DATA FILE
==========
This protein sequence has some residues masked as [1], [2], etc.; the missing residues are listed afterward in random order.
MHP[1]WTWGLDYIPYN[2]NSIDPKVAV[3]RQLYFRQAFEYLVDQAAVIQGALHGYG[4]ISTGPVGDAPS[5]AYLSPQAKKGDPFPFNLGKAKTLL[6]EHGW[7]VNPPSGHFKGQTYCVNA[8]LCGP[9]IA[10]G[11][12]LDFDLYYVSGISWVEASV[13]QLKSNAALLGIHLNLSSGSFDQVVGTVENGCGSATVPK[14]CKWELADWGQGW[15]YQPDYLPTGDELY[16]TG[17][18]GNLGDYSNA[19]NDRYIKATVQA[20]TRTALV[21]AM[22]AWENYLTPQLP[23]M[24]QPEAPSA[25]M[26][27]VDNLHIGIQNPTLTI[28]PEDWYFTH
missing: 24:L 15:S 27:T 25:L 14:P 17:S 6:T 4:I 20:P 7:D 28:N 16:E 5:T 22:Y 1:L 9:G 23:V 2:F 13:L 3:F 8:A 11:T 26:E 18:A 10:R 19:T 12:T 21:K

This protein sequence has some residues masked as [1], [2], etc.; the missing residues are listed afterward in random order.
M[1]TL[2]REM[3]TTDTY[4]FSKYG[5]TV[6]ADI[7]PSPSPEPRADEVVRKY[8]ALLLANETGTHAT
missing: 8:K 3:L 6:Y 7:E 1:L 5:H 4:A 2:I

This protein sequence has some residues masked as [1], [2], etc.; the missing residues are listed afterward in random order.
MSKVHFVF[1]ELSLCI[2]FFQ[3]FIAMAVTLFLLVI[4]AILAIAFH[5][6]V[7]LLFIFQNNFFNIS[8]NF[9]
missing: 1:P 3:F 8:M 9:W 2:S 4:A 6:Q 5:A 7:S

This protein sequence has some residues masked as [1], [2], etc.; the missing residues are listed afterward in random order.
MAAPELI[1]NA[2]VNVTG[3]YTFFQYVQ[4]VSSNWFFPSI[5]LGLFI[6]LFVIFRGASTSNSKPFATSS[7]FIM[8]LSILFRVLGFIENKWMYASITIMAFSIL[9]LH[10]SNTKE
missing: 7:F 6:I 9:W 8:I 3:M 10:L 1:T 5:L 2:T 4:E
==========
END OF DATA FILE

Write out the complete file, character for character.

This protein sequence has some residues masked as [1], [2], etc.; the missing residues are listed afterward in random order.
MHP[1]WTWGLDYIPYN[2]NSIDPKVAV[3]RQLYFRQAFEYLVDQAAVIQGALHGYG[4]ISTGPVGDAPS[5]AYLSPQAKKGDPFPFNLGKAKTLL[6]EHGW[7]VNPPSGHFKGQTYCVNA[8]LCGP[9]IA[10]G[11][12]LDFDLYYVSGISWVEASV[13]QLKSNAALLGIHLNLSSGSFDQVVGTVENGCGSATVPK[14]CKWELADWGQGW[15]YQPDYLPTGDELY[16]TG[17][18]GNLGDYSNA[19]NDRYIKATVQA[20]TRTALV[21]AM[22]AWENYLTPQLP[23]M[24]QPEAPSA[25]M[26][27]VDNLHIGIQNPTLTI[28]PEDWYFTH
missing: 24:L 15:S 27:T 25:L 14:P 17:S 6:T 4:I 20:P 7:D 28:N 16:E 5:T 22:Y 1:L 9:G 23:V 2:F 13:L 3:F 8:A 11:T 26:E 18:A 10:R 19:T 12:T 21:K

This protein sequence has some residues masked as [1], [2], etc.; the missing residues are listed afterward in random order.
M[1]TL[2]REM[3]TTDTY[4]FSKYG[5]TV[6]ADI[7]PSPSPEPRADEVVRKY[8]ALLLANETGTHAT
missing: 8:K 3:L 6:Y 7:E 1:L 5:H 4:A 2:I

This protein sequence has some residues masked as [1], [2], etc.; the missing residues are listed afterward in random order.
MSKVHFVF[1]ELSLCI[2]FFQ[3]FIAMAVTLFLLVI[4]AILAIAFH[5][6]V[7]LLFIFQNNFFNIS[8]NF[9]
missing: 1:P 3:F 8:M 9:W 2:S 4:A 6:Q 5:A 7:S

This protein sequence has some residues masked as [1], [2], etc.; the missing residues are listed afterward in random order.
MAAPELI[1]NA[2]VNVTG[3]YTFFQYVQ[4]VSSNWFFPSI[5]LGLFI[6]LFVIFRGASTSNSKPFATSS[7]FIM[8]LSILFRVLGFIENKWMYASITIMAFSIL[9]LH[10]SNTKE
missing: 7:F 6:I 9:W 8:I 3:M 10:L 1:T 5:L 2:T 4:E